Part 2: Practical Applications of Stewardship
The foundation of building a sustainable business is to make a profit. But how much profit is necessary to sustain a business? How much of that profit should be invested back into the business? How much of the profit should go into the business owner’s pocket? Good stewardship of profits requires carefully planning the answer to each of these questions.
Long-term sustainability of the business depends on achieving proper stewardship of business profits. I know of several business owners who have chosen to take a lower salary than some of their employees. Is that good stewardship? It certainly builds loyalty and frees up cashflow to invest back into the business. Other business owners simply pay themselves enough to sustain their previous lifestyle, but is that a fair way to assess pay? I have seen owners pay themselves inordinate bonuses which leave just a small percentage for their employees. Is that fair? Should the owner consider being fair in comparing their pay or bonus to that of their employees?
I have encountered owners who have stated they will never pay late charges to a vendor, but make it a practice of paying bills within 60 days. These same owners will not hesitate to charge a customer a late charge if they pay a day past 30, or simply offer no terms whatsoever. Is that being a good steward of profits and cashflow?
What about the business owner who refuses to support any local sports team unless they have a child or grandchild on the team, or does not get involved in the local chamber or rotary club because they claim there is no return on the investment of participating? Are these good stewardship of profits?
I’m frequently called in to resolve crises caused by poor growth planning. Business explodes, yet the business is struggling with inadequate cash reserves. There's demand for their product, but the cash bottleneck is killing the business before they can produce it. This is why I encourage the businesses I work with to craft their business plan so the cash shortages that growth often creates are built into their expansion strategy.
We may all love a smooth ride where you barely feel the road; however, most businesses are more likely to be like a driver who alternates between putting on the gas and hitting the brake pedal. Often, business growth feels like you’re lurching toward your goal. As a consequence, you need to recognize where the cashflow pinches are likely to come from and plan for them ahead of time.
Service businesses are particularly challenging to scale up. To meet an increased demand for your service, you hire qualified individuals. Then, whether or not you've collected payment from your customer, you must pay your new hires. Demand drops, and you have to lay off employees — increasing unemployment benefits costs. This is just one scenario where planning ahead can keep your business financially stable.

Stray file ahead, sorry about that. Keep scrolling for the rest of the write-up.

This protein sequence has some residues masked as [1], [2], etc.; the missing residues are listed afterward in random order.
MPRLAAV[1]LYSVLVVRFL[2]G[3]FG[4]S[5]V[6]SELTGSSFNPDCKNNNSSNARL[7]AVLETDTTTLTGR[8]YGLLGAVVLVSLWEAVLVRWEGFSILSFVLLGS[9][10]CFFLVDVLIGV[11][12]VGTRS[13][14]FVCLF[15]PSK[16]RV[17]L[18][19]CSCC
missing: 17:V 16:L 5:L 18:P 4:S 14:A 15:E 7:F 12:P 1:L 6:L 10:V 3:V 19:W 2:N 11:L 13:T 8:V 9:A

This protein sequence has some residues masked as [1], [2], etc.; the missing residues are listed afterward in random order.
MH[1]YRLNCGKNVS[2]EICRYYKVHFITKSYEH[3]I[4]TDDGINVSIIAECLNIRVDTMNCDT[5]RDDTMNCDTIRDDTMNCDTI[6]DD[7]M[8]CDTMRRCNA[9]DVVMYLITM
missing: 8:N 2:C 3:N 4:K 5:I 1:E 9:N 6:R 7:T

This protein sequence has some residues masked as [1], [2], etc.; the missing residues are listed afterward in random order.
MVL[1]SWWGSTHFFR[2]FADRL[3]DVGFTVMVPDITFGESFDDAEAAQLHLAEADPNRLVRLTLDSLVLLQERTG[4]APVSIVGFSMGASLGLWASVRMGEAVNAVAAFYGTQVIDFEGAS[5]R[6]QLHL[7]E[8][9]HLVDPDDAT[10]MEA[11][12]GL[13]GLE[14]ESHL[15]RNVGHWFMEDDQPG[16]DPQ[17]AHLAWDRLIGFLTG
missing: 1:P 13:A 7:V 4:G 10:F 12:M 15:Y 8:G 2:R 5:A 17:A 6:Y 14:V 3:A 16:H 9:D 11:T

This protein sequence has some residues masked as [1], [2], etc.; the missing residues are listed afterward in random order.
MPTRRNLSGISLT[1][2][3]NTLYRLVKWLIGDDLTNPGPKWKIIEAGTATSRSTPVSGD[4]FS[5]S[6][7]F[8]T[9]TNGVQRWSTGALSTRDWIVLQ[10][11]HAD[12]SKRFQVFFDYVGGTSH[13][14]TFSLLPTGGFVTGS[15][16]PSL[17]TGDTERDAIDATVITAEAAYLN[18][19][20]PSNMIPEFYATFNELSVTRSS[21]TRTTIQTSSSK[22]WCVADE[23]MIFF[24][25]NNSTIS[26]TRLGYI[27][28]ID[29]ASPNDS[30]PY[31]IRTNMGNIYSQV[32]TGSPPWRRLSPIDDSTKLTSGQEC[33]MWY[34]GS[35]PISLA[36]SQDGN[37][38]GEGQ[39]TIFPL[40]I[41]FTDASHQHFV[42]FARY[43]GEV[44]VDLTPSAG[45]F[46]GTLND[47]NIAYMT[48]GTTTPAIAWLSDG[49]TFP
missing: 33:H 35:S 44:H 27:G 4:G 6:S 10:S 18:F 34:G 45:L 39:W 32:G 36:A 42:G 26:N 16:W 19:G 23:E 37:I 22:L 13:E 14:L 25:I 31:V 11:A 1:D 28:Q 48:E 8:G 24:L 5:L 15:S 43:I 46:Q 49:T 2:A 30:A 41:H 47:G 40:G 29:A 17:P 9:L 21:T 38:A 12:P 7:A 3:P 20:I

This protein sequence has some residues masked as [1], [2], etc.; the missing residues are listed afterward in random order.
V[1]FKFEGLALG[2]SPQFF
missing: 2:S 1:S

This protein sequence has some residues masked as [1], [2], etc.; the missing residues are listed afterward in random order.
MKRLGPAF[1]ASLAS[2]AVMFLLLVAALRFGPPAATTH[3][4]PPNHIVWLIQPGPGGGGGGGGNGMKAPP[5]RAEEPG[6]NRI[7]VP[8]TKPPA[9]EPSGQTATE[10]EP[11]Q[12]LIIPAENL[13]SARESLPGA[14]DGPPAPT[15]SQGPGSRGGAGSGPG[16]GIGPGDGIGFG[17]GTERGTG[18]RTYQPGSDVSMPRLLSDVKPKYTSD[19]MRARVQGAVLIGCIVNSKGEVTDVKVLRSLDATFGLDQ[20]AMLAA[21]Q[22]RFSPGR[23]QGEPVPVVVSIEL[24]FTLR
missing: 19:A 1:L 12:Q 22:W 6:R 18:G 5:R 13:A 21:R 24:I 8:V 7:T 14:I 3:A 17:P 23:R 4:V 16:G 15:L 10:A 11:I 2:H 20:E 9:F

Even product-focused companies can find themselves in trouble when growth occurs quickly. The existing supply chain may not have the materials to support increased production. Expanding your facilities may create a whole new set of expenses. Often costs of growth, such as moving expenses, are overlooked or minimized. Capital purchases quickly swallow up cash reserves or require financing. No one planned for the loss of your most important customer and, suddenly, manageable debt becomes the bitter threat of bankruptcy.
A product may be easier to scale up in volume if it's technology-based. However, even technology has a volatile side. When software sales' volumes go up, the need to provide support grows as well. Call-center functionality becomes essential, accompanied by equipment fees in addition to employee benefits. Also, you may find yourself in a pinch between income from sales and expenses for employees and training.
It's easy to focus on growing revenue while ignoring the signs that growth is pinching your profits. Unless you have a plan in place to cover changing demands for your product or service, you may find your business is spending more money to make money than it can sustain. Planning for successful growth is easier than most businesses realize. It begins with having an expert evaluate your business model.
Identify How to Grow
• Determine what scale of growth is best for your business.
• Detect flaws in your business model that could become issues if you grow rapidly.
• Perform a company-wide audit to identify anything in management, production, development and especially accounting that will become issues as the company grows. Small concerns rarely shrink with growth.
• Assess how much debt your business can afford to accept without hurting your long-term business viability.
• Develop a plan that anticipates the costs of asset expansion.
Growth should be great news for your company. By planning for it and factoring in the pressure points growth can produce, your business plan can anticipate your needs so the money for expanding your business flows at the times you most need it.
Check back next week for part three in this series, "Stewardship and Talent."
About the Author
Art Zylstra brings over 35 years' experience stewarding resources and people to small-to-midsize private and nonprofit organizations to help them flourish and grow. With his MBA in organizational leadership and a doctorate in transformational leadership, Art collaborates with key members of the executive team to develop and implement key strategies across an organization, providing leadership and coordination in its administrative, operation, business planning, accounting and budgeting efforts. He is highly motivated by mission and operates with integrity, confidence, professionalism and resourcefulness in a way that allows all stakeholders of the organization to flourish.
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